Welcome to the National Health Blog Post Month Challenge hosted by WEGO Health. Every day during the month of November I will be writing a new blog post related to health and living with a chronic illness based on given prompts provided by WEGO Health.
Today’s prompt reads:
Taking the High Road: Write about a time you had to be the bigger person and take the high road.
A while ago, I was having a conversation with somebody online, and they enquired about my life with my health condition. As I explained the symptoms that I experience, the person responded “Surely, dizziness isn’t that bad to live with. I’ve experienced it a few times, and it wasn’t that bad…” At first, I was astounded, and really wasn’t sure how to respond. Then, I got really angry, and wanted to shout (or in this case type!) “It’s not that bad! You try living with this constantly and then try telling me it isn’t that bad!”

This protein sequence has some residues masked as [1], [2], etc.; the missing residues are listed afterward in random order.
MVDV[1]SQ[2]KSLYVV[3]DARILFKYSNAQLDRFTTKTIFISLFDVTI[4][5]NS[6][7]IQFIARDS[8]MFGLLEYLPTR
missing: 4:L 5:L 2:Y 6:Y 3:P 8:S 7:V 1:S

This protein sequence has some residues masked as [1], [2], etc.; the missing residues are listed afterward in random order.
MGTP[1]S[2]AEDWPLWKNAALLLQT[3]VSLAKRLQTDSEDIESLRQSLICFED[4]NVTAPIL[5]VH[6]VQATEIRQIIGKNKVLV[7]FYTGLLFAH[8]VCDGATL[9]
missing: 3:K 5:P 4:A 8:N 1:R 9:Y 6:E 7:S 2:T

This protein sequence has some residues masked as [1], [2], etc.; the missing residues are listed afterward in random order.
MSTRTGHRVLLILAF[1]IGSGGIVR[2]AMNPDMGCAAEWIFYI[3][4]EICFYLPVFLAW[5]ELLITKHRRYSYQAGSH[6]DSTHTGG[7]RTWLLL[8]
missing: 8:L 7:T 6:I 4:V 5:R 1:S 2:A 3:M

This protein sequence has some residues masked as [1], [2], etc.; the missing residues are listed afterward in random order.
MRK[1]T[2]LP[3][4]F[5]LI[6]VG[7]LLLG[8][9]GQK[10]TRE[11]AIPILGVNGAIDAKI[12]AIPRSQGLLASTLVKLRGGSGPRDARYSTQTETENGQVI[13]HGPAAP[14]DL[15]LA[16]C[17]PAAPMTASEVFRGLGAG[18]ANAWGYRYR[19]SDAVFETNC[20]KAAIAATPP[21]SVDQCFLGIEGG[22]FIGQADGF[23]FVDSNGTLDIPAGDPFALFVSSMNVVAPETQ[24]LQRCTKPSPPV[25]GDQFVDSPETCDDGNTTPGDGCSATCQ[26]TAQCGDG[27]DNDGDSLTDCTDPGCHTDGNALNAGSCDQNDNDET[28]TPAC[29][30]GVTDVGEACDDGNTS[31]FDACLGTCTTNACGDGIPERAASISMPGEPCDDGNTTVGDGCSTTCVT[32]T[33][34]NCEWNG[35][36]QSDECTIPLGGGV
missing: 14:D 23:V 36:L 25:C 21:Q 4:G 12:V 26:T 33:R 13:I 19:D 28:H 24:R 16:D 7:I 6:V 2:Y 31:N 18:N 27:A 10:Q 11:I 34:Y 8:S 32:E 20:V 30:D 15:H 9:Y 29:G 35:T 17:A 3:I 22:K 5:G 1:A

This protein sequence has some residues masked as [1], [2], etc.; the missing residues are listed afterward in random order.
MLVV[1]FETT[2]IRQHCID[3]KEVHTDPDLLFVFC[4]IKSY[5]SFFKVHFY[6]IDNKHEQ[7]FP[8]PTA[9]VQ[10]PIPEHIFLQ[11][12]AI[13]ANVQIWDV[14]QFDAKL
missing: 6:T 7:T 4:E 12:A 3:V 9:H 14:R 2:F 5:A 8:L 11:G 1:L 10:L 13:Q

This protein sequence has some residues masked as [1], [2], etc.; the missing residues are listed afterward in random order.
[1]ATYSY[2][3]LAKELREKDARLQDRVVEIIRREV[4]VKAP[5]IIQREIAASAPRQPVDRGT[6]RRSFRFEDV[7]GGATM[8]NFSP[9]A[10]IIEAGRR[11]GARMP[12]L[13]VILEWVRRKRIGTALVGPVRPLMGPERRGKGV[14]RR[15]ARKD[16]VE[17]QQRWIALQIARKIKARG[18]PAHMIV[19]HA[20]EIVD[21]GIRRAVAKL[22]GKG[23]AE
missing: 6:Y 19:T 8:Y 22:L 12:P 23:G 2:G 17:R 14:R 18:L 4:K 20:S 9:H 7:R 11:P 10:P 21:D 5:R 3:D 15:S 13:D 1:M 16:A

As much as I wanted to, however, I didn’t and took the high road, and instead responded “Well, I am glad your experience with dizziness wasn’t bad”. That was the end of the conversation, and instead opted for safer conversations such as books that we both like, and films and so on. Looking back on the conversation, and after having conversations with other people suffering with chronic illnesses, I realised, that although the person’s comments were not said to be malicious or hurtful, although I found them to be just that; it is very difficult however extremely difficult to imagine the severity of any symptom that a person suffers with, unless you have experienced it yourself.
Perhaps, when people, whose words we perceive to be hurtful, in relation to our illness, we need to take a step back and instead of shouting and hitting back at their words, we can take instead it take as an opportunity for educating others’ about our particular health conditions, and becoming an advocate for everyone who lives with the condition. It provides an excellent opportunity to really discuss with others’ what it is like to live with the illness, and to dispel popular myths that exist in the media and wider community.